Review on Holiday Rental in Maasholm

For our summer holiday, we rented the ground floor apartment called Großer Onkel in this house. There are three apartments available; one on the ground floor, the top floor and another one in the back in the back. Our apartment had the most splendid view over the Schlei Bay – you can see the sun setting light reflected in the windows.

We had our holiday before the official beginning of summer break for the German schools, so rates were decent. We paid about 1100 euro for a two-week rental.

Maasholm is a quiet fishing village and it remained quiet until we left mid-July, that’s when the first German states started their summer break.

Vacation rental in Maasholm

View onto the dining area and living room. This is a spacious arrangement and the four windows made it an airy place.

livingroom

The evening view, with the sun setting over the Schlei Bay, made it very memorable.

From our windows

From our windows

I enjoyed many evenings sitting there by the window with the last rays of sunshine. A good book, my feet propped up, and the stillness of the evenings made my holiday complete.

By the window

This fire place was an added feature, which of course, we did not use during the record breaking temps of 32°C while we were there. But it made the place cozy, nevertheless.

fire place

This was my favorite spot every morning. Not with the wine bottle, but a cup of coffee. 🙂 As the sun came around in the morning till early afternoon, this was a sunny place to spend my time reading.

Terrasse

The things I missed in this place were a toaster and internet connection. I got pretty good at toasting bread in the frying pan and for internet connection, I used the hot spot at the Maasholm Yachthafen (a two-minute walk away).

It was a perfect holiday – the location was beautiful and quiet, the restaurants served good food, and people were very friendly. This was the first time ever I thought to myself, “I could stay longer”.

We found this rental on HomeAway: http://www.homeaway.co.uk/p773513?uni_id=2129832

Longshore Fishing at the Baltic Sea

It was interesting to see the longshore men bring in their catch one morning. It came in many different colored plastic containers, and together with the ice, looked quite heavy when getting hauled up and stacked. I took quite a few photos, and as time went on, more and more onlookers gathered around.long shore fishing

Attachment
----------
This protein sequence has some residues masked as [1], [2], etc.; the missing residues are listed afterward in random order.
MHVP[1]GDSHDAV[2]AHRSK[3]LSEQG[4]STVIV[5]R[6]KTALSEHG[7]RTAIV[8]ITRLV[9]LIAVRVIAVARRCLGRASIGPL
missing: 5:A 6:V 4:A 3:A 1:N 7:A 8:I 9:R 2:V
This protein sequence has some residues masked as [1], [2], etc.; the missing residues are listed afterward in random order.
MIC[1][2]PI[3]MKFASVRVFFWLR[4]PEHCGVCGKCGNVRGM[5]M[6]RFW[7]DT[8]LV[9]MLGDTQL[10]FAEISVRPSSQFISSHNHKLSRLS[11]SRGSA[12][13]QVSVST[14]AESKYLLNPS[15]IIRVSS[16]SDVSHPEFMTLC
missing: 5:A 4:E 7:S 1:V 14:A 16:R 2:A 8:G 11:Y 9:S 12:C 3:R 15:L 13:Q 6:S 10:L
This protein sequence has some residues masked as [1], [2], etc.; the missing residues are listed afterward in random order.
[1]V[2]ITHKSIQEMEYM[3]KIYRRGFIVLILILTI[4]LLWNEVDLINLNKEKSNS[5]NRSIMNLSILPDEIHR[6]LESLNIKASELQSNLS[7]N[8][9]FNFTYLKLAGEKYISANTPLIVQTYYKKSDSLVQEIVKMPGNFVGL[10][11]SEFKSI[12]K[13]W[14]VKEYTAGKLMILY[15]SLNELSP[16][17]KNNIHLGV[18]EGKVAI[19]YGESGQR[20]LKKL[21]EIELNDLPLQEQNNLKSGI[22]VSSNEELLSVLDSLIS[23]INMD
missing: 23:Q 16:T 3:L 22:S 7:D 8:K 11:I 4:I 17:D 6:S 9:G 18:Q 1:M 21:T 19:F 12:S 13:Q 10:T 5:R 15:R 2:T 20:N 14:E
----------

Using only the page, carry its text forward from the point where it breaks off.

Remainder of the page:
One morning, they only came in to spread out their nets for mending.

mending fishing nets

fishing net

The port in Maasholm was the most fascinating place any time of day. The sky constantly changed its color, some tourists stopped at the ice cream parlor, the seagulls were ever-present (but not annoying), and there was a constant breeze.

Maasholm Port

The evenings were especially lovely. There are beautiful walkways around most of the peninsula. Sometimes we did not walk that much; we only carried a bottle of red wine to the nearest bench, gazed out onto the water, while others passed by.

Walking around the Schlei Estuary

Walkway around the Schlei Estuary

Two Weeks at the Baltic Sea

Maasholm – The weather at the Baltic Sea is as changeable as they say. But this summer, it ranged mostly in the upper 20s and low 30s. My iPad even developed some heat issue after 30 minutes in the sun. Mind you, this was at the Baltic Sea, which has a cooler climate. Usually.

The iPad needs to cool down

The iPad needs to cool down

I spent most mornings at the Maasholm Harbor for its fresh air, cool breezes, and wifi access. Our apartment did not have internet connection and I assume most other rental places did not either. Maasholm is an Erholungsort (recreational village), so the residents and landlords might like to keep the internet out as well.

This fishing village also had restricted car traffic within, but there is a big parking lot outside the village.

Maasholm port

Our summer break starts earlier than the rest of the German public schools. Therefore, we usually get to leave before peak season begins. Our two weeks ended right at the beginning of the summer break in four German states.

This is what the beach looked like before schools ends in summer. The first four states started summer break in mid-July (2014). These dates vary from year to year.

empty beach